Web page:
Newham health trust promises improvements for patients
PUBLISHED: 16:00 13 March 2012
Health bosses in Newham have admitted there is room for improvements in some services after a patient survey revealed disappointing results.
The survey, which was carried out by the Care Quality Commission, is based on responses from 265 outpatients who used services at Newham University Hospital NHS Trust.
The Trust was measured against other health authorities across England for a variety of indicators including waiting for an appointment, hospital environment and facilities and acknowledging patients.
Of the 48 areas on which the CQC asked questions, Newham scored Worse in half and About the Same in the remainder.
Len Richards, Chief Executive, said: “We recognise that Newham Hospital’s results in the outpatient department survey are disappointing and are concerned to hear that some patients are not having a good experience of our services.
“At the time this survey was conducted the Trust had recently completed a period of transformation that saw the total reconfiguration of outpatient appointment booking and general enquiries. Since the transformation each speciality has been assigned a POD, which deals with each patient’s journey from the first initial appointment to follow up appointments and any procedures that may be planned. We anticipate that these changes will see real improvements for Newham patients.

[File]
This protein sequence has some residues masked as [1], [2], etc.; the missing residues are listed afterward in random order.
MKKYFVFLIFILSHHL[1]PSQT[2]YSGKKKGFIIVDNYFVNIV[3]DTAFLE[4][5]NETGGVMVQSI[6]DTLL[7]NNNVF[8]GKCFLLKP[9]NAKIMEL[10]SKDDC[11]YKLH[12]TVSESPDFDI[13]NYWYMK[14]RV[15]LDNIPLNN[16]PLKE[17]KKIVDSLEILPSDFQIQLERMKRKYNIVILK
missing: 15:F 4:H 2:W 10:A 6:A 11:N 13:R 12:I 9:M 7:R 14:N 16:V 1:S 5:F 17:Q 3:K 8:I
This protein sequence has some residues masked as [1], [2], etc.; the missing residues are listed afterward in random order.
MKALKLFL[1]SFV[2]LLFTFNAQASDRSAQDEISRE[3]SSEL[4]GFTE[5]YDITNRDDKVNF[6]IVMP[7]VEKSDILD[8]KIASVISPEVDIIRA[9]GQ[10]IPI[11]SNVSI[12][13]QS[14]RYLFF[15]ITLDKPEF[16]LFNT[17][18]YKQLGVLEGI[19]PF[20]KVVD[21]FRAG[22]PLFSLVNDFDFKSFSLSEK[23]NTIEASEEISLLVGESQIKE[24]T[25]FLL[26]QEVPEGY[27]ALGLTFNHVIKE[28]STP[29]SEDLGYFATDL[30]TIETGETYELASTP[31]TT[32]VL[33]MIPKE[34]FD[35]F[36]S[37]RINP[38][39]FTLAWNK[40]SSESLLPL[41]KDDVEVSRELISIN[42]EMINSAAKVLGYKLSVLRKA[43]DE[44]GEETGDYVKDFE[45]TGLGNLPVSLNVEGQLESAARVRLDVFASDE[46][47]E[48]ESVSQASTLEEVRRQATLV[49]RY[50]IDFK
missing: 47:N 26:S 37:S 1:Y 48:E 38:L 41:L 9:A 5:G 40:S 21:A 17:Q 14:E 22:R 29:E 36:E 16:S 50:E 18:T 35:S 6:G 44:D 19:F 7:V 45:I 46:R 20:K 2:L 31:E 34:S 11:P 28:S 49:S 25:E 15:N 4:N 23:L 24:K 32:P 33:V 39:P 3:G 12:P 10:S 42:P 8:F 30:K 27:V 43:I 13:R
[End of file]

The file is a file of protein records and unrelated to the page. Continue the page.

“However, we recognise that we have room for improvement in some areas, including communication with patients and waiting times on the day of appointment and are working hard to address these areas. We have recently launched our ‘You Matter’ programme, which aims to engage patients and staff in improving services for patients particularly focussing on communication and the patient experience.
“We are in the process of reviewing all of our outpatient services to identify where waiting times on the day of appointment are a particular problem. We always aim to keep patients informed of any delays when these occur and recognise that such delays can be frustrating for patients. We will be monitoring patients’ experience in our outpatient departments and we ask patients to continue to feed back to us their experience through surveys and comments cards so that we can continue to deliver improvements that make a difference.”
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